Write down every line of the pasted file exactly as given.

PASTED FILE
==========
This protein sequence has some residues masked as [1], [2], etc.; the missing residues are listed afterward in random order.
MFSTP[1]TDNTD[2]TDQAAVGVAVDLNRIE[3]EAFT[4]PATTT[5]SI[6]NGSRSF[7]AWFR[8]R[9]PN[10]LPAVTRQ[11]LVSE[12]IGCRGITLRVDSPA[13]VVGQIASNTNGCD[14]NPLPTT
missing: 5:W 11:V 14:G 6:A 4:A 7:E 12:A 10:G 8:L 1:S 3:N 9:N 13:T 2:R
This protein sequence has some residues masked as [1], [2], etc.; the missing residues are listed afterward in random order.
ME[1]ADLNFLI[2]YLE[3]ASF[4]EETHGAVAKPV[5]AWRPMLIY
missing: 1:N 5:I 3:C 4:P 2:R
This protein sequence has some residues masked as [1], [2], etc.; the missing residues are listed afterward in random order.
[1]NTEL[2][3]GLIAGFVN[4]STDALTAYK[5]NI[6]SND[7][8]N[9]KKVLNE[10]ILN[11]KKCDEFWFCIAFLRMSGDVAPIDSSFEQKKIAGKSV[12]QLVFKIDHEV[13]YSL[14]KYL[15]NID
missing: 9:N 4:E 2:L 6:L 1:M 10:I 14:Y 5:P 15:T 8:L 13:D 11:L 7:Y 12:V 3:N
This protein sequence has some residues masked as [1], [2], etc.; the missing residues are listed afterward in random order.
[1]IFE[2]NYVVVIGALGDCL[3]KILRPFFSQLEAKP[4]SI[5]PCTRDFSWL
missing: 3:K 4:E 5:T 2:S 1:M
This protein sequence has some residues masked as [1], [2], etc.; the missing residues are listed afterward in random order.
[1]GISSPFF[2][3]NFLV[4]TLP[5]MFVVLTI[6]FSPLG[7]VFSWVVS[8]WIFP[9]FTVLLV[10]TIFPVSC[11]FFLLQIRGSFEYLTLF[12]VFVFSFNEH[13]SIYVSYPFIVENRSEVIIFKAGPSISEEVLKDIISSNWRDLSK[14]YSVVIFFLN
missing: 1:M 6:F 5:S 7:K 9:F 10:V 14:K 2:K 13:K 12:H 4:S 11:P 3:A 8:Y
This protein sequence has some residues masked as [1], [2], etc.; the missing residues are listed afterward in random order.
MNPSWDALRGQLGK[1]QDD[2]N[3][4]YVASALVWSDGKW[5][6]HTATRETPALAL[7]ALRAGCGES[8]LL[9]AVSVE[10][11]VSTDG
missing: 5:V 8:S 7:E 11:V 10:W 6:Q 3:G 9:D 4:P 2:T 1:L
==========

This protein sequence has some residues masked as [1], [2], etc.; the missing residues are listed afterward in random order.
MFSTP[1]TDNTD[2]TDQAAVGVAVDLNRIE[3]EAFT[4]PATTT[5]SI[6]NGSRSF[7]AWFR[8]R[9]PN[10]LPAVTRQ[11]LVSE[12]IGCRGITLRVDSPA[13]VVGQIASNTNGCD[14]NPLPTT
missing: 5:W 11:V 14:G 6:A 4:A 7:E 12:A 10:G 8:L 1:S 3:N 9:N 13:T 2:R
This protein sequence has some residues masked as [1], [2], etc.; the missing residues are listed afterward in random order.
ME[1]ADLNFLI[2]YLE[3]ASF[4]EETHGAVAKPV[5]AWRPMLIY
missing: 1:N 5:I 3:C 4:P 2:R
This protein sequence has some residues masked as [1], [2], etc.; the missing residues are listed afterward in random order.
[1]NTEL[2][3]GLIAGFVN[4]STDALTAYK[5]NI[6]SND[7][8]N[9]KKVLNE[10]ILN[11]KKCDEFWFCIAFLRMSGDVAPIDSSFEQKKIAGKSV[12]QLVFKIDHEV[13]YSL[14]KYL[15]NID
missing: 9:N 4:E 2:L 6:L 1:M 10:I 14:Y 5:P 15:T 8:L 13:D 11:L 7:Y 12:V 3:N
This protein sequence has some residues masked as [1], [2], etc.; the missing residues are listed afterward in random order.
[1]IFE[2]NYVVVIGALGDCL[3]KILRPFFSQLEAKP[4]SI[5]PCTRDFSWL
missing: 3:K 4:E 5:T 2:S 1:M
This protein sequence has some residues masked as [1], [2], etc.; the missing residues are listed afterward in random order.
[1]GISSPFF[2][3]NFLV[4]TLP[5]MFVVLTI[6]FSPLG[7]VFSWVVS[8]WIFP[9]FTVLLV[10]TIFPVSC[11]FFLLQIRGSFEYLTLF[12]VFVFSFNEH[13]SIYVSYPFIVENRSEVIIFKAGPSISEEVLKDIISSNWRDLSK[14]YSVVIFFLN
missing: 1:M 6:F 5:S 7:K 9:F 10:V 14:K 2:K 13:K 12:H 4:S 11:P 3:A 8:Y
This protein sequence has some residues masked as [1], [2], etc.; the missing residues are listed afterward in random order.
MNPSWDALRGQLGK[1]QDD[2]N[3][4]YVASALVWSDGKW[5][6]HTATRETPALAL[7]ALRAGCGES[8]LL[9]AVSVE[10][11]VSTDG
missing: 5:V 8:S 7:E 11:V 10:W 6:Q 3:G 9:D 4:P 2:T 1:L